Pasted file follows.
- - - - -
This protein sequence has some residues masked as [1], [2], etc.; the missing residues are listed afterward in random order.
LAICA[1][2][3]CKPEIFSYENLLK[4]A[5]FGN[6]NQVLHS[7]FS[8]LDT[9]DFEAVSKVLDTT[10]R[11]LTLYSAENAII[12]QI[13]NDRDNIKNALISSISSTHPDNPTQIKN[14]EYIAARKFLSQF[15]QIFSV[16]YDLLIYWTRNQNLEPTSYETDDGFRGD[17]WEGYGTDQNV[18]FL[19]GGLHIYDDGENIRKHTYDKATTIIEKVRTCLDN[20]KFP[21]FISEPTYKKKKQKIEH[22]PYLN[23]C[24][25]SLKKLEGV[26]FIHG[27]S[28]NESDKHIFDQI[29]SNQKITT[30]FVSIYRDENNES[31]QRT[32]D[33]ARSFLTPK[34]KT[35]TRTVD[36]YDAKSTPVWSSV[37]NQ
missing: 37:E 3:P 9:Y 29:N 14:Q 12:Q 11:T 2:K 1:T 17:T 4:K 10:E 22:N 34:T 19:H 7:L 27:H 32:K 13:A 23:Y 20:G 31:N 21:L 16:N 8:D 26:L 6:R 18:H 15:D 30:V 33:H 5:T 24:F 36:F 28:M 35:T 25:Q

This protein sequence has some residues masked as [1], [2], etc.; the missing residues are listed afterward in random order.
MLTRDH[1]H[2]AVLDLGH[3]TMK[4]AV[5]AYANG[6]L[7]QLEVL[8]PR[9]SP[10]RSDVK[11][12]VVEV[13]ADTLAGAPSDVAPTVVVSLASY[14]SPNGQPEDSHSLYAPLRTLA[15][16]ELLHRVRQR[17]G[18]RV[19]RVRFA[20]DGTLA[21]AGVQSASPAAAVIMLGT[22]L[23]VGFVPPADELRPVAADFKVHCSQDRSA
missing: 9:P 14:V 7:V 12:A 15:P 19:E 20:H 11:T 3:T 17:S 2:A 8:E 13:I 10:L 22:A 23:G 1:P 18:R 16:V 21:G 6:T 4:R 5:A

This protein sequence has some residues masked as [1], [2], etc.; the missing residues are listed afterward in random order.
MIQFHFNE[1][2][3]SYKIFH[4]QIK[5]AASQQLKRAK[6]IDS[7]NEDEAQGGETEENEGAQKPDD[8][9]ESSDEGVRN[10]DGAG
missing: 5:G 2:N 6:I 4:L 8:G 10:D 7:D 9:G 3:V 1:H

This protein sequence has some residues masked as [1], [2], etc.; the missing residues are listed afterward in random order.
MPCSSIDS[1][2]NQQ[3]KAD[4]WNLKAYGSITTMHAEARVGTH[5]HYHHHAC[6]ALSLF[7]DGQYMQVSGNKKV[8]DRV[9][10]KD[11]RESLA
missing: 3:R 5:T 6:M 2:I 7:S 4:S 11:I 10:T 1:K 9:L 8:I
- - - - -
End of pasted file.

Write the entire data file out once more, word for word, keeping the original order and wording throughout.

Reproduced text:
This protein sequence has some residues masked as [1], [2], etc.; the missing residues are listed afterward in random order.
LAICA[1][2][3]CKPEIFSYENLLK[4]A[5]FGN[6]NQVLHS[7]FS[8]LDT[9]DFEAVSKVLDTT[10]R[11]LTLYSAENAII[12]QI[13]NDRDNIKNALISSISSTHPDNPTQIKN[14]EYIAARKFLSQF[15]QIFSV[16]YDLLIYWTRNQNLEPTSYETDDGFRGD[17]WEGYGTDQNV[18]FL[19]GGLHIYDDGENIRKHTYDKATTIIEKVRTCLDN[20]KFP[21]FISEPTYKKKKQKIEH[22]PYLN[23]C[24][25]SLKKLEGV[26]FIHG[27]S[28]NESDKHIFDQI[29]SNQKITT[30]FVSIYRDENNES[31]QRT[32]D[33]ARSFLTPK[34]KT[35]TRTVD[36]YDAKSTPVWSSV[37]NQ
missing: 37:E 3:P 9:Y 29:N 14:Q 12:Q 11:T 2:K 1:T 17:T 4:K 10:E 22:N 34:T 19:H 7:L 27:H 32:K 13:A 23:Y 20:G 31:N 21:L 16:N 8:D 26:L 6:R 18:H 15:D 30:V 33:H 5:T 24:F 36:F 28:M 35:T 25:Q

This protein sequence has some residues masked as [1], [2], etc.; the missing residues are listed afterward in random order.
MLTRDH[1]H[2]AVLDLGH[3]TMK[4]AV[5]AYANG[6]L[7]QLEVL[8]PR[9]SP[10]RSDVK[11][12]VVEV[13]ADTLAGAPSDVAPTVVVSLASY[14]SPNGQPEDSHSLYAPLRTLA[15][16]ELLHRVRQR[17]G[18]RV[19]RVRFA[20]DGTLA[21]AGVQSASPAAAVIMLGT[22]L[23]VGFVPPADELRPVAADFKVHCSQDRSA
missing: 9:P 14:V 7:V 12:A 15:P 19:E 20:H 11:T 3:T 17:S 2:A 8:E 13:I 10:L 22:A 23:G 1:P 18:R 16:V 21:G 6:T 4:R 5:A

This protein sequence has some residues masked as [1], [2], etc.; the missing residues are listed afterward in random order.
MIQFHFNE[1][2][3]SYKIFH[4]QIK[5]AASQQLKRAK[6]IDS[7]NEDEAQGGETEENEGAQKPDD[8][9]ESSDEGVRN[10]DGAG
missing: 5:G 2:N 6:I 4:L 8:G 10:D 7:D 9:G 3:V 1:H

This protein sequence has some residues masked as [1], [2], etc.; the missing residues are listed afterward in random order.
MPCSSIDS[1][2]NQQ[3]KAD[4]WNLKAYGSITTMHAEARVGTH[5]HYHHHAC[6]ALSLF[7]DGQYMQVSGNKKV[8]DRV[9][10]KD[11]RESLA
missing: 3:R 5:T 6:M 2:I 7:S 4:S 11:I 10:T 1:K 9:L 8:I